Kick Kibble To The Curb - Moisture

There are many reasons our pets should not eat kibble. This will be a multi-part blog explaining why this type of food is not fit for your dog or cat.

Dogs and cats were originally designed to hunt and eat wild prey. Wild prey contains a very high moisture content, generally 65 to 70%. Most raw diets and canned food diets will fall somewhere in the 65 to 75% moisture range, whereas dry kibble generally contains only 6 to 10% moisture.

Moisture is needed in order for food to be digested, so where does the pet get the moisture for digestion if it isn't in the food? The answer: the moisture is transported from the cells of the body into the digestive tract. The chronic drain of fluid from the body causes stress to the organs, particularly the kidneys. Kidneys belong to the water element and they need moisture to maintain optimal function. Pets consuming dry diets generally remain in a state of low grade dehydration. Over a lifetime, this leads to Yin Deficiency - a deficiency of moisture in the body. Yin and Yang must remain in balance to live a long, healthy life. Pets that are Yin Deficient may have dry coats, dry foot pads, a dry, cracked nose, flaky skin, a dark pink or red tongue, and excessive panting.

Dry food consumption can also lead to a Chinese Medicine description call "Excess Phlegm". Consider a pot of stew cooking on the stove with the lid off. Steam rises from the stew and evaporates. The stew continues to lose moisture and eventually becomes very thick and sludgy. The same process is occurring inside animals fed dry kibble. The body is constantly consuming its own fluids to digest the food. Sludge starts to form.

The sludge can show up in the form of lipomas (large, fatty deposit lumps under the skin). Lipomas generally form along the Spleen and Stomach acupuncture meridians (the meridians associated with digestion), so they are found under the neck and armpits, along the lower sides and underneath the chest and abdomen, into the groin area. Almost all lipomas are benign, but cancerous liposarcomas can occur. I used to raise Dobermans before changing to Cavalier King Charles spaniels. When I fed dry food, my dogs had dozens of lipomas. Once I switched to raw feeding, my dogs no longer suffered with these masses.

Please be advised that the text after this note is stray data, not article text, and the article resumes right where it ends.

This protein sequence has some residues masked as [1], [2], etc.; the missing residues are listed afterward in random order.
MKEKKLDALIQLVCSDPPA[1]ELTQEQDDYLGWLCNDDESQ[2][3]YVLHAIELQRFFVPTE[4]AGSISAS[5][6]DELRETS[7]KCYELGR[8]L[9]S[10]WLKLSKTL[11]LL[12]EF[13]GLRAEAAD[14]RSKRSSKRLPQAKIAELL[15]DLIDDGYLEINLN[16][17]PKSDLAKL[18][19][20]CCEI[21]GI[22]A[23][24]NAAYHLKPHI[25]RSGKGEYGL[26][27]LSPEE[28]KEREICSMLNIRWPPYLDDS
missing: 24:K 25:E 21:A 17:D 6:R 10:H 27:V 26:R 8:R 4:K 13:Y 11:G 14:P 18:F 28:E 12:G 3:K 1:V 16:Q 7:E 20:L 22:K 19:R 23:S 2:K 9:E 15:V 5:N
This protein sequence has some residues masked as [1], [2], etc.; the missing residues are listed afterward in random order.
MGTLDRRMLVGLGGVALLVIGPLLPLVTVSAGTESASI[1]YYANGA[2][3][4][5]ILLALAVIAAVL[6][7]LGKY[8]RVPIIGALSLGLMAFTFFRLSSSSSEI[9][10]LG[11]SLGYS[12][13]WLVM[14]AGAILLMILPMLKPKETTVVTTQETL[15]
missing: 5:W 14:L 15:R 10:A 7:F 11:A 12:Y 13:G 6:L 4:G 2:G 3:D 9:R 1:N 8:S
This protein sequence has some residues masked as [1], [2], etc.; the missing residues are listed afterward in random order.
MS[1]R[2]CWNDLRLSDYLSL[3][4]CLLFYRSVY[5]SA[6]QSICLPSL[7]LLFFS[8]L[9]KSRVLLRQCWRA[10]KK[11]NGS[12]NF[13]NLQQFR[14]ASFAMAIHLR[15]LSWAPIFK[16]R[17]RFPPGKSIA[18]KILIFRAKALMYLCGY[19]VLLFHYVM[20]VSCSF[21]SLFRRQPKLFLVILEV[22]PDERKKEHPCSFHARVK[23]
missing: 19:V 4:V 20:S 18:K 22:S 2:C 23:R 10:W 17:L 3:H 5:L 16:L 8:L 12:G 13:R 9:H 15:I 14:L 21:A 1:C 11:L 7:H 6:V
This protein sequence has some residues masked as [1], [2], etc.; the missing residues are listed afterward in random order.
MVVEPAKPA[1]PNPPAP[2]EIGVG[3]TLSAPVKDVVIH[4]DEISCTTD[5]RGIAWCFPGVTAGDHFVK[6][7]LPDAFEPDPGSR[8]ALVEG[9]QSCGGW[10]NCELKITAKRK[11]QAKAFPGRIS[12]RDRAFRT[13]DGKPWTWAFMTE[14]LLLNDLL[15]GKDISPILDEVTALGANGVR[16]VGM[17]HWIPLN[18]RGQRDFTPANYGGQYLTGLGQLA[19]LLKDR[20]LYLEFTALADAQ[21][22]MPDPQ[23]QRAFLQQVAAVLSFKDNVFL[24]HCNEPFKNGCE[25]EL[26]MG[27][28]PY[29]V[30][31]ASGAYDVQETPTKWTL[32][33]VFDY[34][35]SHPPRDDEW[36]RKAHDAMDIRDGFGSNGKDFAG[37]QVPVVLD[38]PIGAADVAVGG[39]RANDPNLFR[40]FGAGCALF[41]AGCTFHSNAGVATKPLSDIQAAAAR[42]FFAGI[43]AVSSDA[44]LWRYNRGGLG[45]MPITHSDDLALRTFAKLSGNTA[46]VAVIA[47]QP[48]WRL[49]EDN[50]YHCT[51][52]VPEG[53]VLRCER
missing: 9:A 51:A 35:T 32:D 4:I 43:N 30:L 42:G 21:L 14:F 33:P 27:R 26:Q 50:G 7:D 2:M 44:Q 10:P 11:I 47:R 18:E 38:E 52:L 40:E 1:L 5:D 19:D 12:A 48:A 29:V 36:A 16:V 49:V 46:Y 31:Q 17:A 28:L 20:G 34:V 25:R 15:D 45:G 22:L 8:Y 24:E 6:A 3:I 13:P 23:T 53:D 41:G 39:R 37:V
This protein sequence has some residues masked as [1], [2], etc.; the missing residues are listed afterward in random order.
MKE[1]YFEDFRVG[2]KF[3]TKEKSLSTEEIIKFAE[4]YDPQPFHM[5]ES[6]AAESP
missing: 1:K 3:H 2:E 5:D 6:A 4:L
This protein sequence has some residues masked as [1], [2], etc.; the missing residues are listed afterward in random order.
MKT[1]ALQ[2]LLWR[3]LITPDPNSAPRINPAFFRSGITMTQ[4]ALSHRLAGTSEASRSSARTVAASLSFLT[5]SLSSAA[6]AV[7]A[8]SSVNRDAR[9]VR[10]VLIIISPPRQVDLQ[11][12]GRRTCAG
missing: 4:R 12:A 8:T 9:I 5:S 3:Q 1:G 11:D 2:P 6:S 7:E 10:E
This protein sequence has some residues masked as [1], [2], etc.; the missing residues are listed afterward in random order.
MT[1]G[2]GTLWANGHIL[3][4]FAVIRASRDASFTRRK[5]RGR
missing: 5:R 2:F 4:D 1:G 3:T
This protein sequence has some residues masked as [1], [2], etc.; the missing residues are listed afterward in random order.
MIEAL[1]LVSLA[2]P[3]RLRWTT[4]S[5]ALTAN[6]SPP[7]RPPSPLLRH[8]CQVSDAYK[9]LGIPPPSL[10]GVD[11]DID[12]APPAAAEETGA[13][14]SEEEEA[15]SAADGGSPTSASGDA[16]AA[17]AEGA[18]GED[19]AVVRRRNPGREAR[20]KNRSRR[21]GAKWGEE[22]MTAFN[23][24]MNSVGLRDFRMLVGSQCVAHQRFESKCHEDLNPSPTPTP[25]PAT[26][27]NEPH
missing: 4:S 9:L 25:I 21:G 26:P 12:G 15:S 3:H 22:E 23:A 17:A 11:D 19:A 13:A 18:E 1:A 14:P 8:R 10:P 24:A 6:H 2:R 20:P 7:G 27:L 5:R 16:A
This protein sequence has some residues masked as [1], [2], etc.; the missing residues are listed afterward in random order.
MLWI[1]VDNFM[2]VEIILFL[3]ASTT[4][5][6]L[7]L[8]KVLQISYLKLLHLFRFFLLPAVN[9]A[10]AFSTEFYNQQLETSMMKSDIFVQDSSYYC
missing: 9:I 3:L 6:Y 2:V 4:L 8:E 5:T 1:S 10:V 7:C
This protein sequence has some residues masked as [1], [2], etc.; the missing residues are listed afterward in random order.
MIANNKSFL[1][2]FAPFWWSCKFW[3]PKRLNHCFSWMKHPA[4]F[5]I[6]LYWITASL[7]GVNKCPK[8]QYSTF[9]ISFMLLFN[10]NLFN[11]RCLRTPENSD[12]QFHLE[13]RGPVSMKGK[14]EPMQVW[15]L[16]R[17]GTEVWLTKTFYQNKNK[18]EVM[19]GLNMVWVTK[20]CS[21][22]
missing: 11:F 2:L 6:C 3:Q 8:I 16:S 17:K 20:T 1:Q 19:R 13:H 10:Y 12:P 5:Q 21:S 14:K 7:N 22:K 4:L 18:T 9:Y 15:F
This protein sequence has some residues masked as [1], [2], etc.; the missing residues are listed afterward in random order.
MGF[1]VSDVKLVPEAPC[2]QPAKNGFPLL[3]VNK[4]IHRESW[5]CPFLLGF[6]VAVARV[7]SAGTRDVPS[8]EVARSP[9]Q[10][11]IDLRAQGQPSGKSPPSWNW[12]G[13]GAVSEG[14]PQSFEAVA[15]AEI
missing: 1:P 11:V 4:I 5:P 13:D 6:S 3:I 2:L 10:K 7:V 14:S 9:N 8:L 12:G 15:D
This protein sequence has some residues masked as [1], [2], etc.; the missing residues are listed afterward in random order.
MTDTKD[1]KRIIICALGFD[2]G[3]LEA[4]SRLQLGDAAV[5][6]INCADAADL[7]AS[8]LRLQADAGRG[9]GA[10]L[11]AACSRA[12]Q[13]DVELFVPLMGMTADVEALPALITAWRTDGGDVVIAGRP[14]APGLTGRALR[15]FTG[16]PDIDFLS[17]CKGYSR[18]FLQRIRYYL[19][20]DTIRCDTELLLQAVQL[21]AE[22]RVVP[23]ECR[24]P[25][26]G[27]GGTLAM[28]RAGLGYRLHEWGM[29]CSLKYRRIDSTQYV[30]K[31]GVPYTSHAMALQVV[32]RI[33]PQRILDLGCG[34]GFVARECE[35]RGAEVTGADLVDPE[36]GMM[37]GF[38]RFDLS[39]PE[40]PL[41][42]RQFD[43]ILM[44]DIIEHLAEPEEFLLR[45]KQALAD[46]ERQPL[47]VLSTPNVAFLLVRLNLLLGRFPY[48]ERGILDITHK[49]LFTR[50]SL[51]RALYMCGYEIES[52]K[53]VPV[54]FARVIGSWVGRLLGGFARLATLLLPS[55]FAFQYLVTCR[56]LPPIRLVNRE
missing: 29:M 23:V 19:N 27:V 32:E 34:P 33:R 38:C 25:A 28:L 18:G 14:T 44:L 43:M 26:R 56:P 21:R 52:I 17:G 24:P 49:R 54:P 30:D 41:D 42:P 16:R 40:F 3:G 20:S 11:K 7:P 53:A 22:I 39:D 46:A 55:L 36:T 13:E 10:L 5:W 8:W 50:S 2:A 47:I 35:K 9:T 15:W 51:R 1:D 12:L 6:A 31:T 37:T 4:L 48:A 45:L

Dogs and cats with Excess Phlegm may have thick discharge from the eyes (seen also in Dry Eye), gooey ear discharges, greasy stinky skin, and hot spots. The tongue may appear swollen with a thick coating that looks greasy.

By eliminating kibble from the diet, many of these detrimental changes can be reversed. Feeding a high moisture, species-appropriate diet can help increase moisture in the body and decrease lipomas and mucous discharges.

My next blog will give another set of reasons you should kick kibble to the curb.


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